New York's Cooperative and Condominium Community
Tom Soter in Bricks & Bucks
To do the job, the co-op refinanced its underlying mortgage for $25 million, and used a portion of that to pay for the property-wide window replacement, which cost between $1.4 and $1.5 million, Day reports. An engineer, Ulysses Arteaga, was hired to write the specs, and after a sealed bid process, Pella Windows was hired as the contractor.
The windows were probably the most problematic area the co-op encountered. "We didn't know what was behind the walls until we took the old windows out," explains the president. "We did an exploratory project for the windows in different areas of the development prior to doing the entire place just to see what we were getting ourselves into, and lo and behold, we came up with some rather startling disclosures on things, and we had to basically readdress how we were going to do the windows as far as framing and everything else went."
The problem was that the old framing could not hold the new windows in place and almost every window had to be reframed, essentially making each one a customized job.
"It took about a year and a half," Day says. "It was a long process." Besides the painstakingly slow work to custom-fit the windows, the board also had to cope with access to the units, a scheduling nightmare involving 490 apartments. "It was inconvenient for some people, you make appointments, and then you have weather issues." The work began in July 2009 and ended in October 2010.
After that, the co-op turned to its second problem area: the roofs. "The roofs were in pretty bad shape. We probably spent about $250,000 to $300,000 a year on band-aid repairs," Day notes, "and we said, 'This is just ridiculous.' So again, we got several bids in, and we did the entire roof project in less than one year, replacing all the roofs and all the leaders and gutters and downspouts. That was a huge project. It went extremely well. We had very few complaints." The work on the 23 roofs (and the garages) was performed by J.C. Roofing. Work began in April 2013 and finished in November of that year. The cost was $1.5 million.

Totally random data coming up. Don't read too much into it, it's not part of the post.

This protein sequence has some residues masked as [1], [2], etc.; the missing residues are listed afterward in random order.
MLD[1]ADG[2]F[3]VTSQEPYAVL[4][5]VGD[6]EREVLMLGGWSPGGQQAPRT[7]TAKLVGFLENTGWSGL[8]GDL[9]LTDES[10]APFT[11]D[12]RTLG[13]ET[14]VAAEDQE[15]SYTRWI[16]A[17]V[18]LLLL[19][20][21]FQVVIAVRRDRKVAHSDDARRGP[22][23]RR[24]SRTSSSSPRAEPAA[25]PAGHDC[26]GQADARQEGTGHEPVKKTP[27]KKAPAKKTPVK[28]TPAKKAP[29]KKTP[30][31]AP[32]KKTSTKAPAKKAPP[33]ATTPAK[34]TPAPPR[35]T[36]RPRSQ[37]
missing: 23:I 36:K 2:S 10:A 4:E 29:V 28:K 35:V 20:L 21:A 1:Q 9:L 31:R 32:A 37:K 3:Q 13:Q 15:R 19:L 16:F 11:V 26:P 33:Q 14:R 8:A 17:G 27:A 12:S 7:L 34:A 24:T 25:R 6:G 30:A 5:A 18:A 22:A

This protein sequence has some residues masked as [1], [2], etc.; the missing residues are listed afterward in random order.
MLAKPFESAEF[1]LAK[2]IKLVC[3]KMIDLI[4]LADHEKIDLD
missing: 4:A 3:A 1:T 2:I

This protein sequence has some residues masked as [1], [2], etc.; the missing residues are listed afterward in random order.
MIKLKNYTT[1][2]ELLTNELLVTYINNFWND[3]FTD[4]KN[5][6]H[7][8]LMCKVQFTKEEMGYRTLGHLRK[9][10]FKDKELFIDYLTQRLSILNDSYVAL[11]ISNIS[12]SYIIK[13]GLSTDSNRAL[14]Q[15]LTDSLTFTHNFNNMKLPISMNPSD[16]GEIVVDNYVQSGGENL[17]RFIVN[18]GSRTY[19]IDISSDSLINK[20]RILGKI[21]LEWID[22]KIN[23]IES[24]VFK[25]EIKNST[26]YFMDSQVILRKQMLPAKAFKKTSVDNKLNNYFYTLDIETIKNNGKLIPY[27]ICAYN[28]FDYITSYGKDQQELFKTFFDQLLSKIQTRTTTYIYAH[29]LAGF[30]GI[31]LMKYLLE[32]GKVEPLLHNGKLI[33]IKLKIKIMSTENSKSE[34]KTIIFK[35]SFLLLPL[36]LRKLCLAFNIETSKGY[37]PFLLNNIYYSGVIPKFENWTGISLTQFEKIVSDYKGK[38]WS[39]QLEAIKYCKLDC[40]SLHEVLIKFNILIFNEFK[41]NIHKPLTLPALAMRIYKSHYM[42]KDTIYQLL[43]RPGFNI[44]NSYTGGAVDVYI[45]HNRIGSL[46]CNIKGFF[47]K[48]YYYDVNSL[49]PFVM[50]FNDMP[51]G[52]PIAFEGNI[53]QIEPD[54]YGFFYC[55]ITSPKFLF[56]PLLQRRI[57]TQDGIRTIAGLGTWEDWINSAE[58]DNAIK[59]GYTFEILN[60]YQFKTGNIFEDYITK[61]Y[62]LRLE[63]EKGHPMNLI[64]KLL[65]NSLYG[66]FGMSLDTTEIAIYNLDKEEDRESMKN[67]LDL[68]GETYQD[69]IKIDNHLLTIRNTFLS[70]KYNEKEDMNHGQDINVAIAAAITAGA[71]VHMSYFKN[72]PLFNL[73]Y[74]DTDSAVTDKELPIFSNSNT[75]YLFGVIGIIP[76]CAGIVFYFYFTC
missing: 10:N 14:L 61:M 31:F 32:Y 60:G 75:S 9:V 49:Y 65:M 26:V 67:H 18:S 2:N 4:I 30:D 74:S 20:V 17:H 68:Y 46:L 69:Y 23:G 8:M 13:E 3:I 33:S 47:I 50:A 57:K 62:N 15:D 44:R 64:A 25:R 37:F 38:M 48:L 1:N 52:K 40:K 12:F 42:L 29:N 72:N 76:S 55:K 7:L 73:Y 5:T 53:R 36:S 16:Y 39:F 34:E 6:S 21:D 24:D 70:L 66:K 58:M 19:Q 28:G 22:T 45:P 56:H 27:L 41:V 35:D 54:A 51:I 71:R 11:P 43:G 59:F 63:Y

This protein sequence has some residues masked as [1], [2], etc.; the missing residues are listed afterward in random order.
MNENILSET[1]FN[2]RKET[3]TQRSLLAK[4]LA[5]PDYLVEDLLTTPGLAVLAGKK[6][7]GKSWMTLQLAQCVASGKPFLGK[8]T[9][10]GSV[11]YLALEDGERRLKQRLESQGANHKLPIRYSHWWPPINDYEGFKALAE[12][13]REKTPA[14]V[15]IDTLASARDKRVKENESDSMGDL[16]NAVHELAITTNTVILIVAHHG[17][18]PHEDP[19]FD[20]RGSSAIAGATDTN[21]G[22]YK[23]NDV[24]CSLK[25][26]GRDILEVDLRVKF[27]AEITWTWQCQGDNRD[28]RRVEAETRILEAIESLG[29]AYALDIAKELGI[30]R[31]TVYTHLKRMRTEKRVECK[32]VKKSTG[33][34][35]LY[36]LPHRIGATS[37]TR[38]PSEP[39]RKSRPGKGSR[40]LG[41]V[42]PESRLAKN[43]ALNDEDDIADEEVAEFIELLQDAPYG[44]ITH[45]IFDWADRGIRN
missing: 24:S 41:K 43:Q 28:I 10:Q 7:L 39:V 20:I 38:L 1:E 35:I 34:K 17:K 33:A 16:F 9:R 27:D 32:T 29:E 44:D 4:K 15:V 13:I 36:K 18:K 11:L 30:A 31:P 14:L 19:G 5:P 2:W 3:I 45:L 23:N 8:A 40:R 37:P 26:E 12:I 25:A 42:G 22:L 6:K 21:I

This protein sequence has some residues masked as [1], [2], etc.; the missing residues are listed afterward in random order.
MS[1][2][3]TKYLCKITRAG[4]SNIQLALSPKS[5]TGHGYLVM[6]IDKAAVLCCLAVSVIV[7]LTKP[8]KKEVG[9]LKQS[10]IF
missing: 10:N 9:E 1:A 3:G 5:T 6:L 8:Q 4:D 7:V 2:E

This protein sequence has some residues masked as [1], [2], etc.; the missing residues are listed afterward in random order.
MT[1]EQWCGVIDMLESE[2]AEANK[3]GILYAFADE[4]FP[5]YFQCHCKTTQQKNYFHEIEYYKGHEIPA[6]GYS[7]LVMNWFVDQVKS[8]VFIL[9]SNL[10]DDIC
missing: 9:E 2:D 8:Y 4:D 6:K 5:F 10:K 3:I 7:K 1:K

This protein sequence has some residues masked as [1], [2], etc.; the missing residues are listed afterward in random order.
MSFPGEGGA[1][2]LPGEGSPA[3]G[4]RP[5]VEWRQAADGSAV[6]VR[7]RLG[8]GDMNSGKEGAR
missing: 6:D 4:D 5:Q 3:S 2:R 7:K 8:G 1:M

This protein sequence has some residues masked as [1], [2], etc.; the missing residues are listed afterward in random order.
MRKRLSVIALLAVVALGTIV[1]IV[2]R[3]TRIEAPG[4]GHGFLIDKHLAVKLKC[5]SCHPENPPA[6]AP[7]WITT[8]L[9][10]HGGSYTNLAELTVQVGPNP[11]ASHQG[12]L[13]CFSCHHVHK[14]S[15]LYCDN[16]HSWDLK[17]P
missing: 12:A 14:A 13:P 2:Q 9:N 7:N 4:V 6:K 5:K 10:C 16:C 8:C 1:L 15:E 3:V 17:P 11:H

The final project is the conversion of the six heating plants from oil to natural gas (dual fuel). It also includes an independent hot water system so that during the summer months, Day says, "we can completely take the boilers offline, do whatever maintenance and upkeep is responsible at that point in time, and still have the domestic hot water for all the units at a lesser BTU cost." The contractors, selected following a sealed bid process, are Extreme Heating and Plumbing and Efficient Combustion and Cooling. Work began in 2012 and is still underway. The estimated cost is $1.5 million.
The property's on-site manager supervised all the work, with the roofing contracts all done under industry-standard contracting agreements. There was an engineer on-site in case there were any surprises. Construction management was handled by the Dasco Group. Estates at Bayside is expecting substantial abatements from New York City under the J-51 housing subsidy program.
In the end, the hard work has paid off. Observes Day: "On the basis of this winter and how horrendously cold it was, we are reaping the rewards of having very tight windows and very tight roofs. Since the roofs have been put in, we haven't spent one penny on repairs nor do I expect to for several years.
Steve Day, board president
Ulysses Arteaga, engineer
Pella Windows, contractor
JC Roofing, contractor
Extreme Heating and Plumbing, contractor
Efficient Combustion and Cooling, contractor
Dasco Group, construction management company
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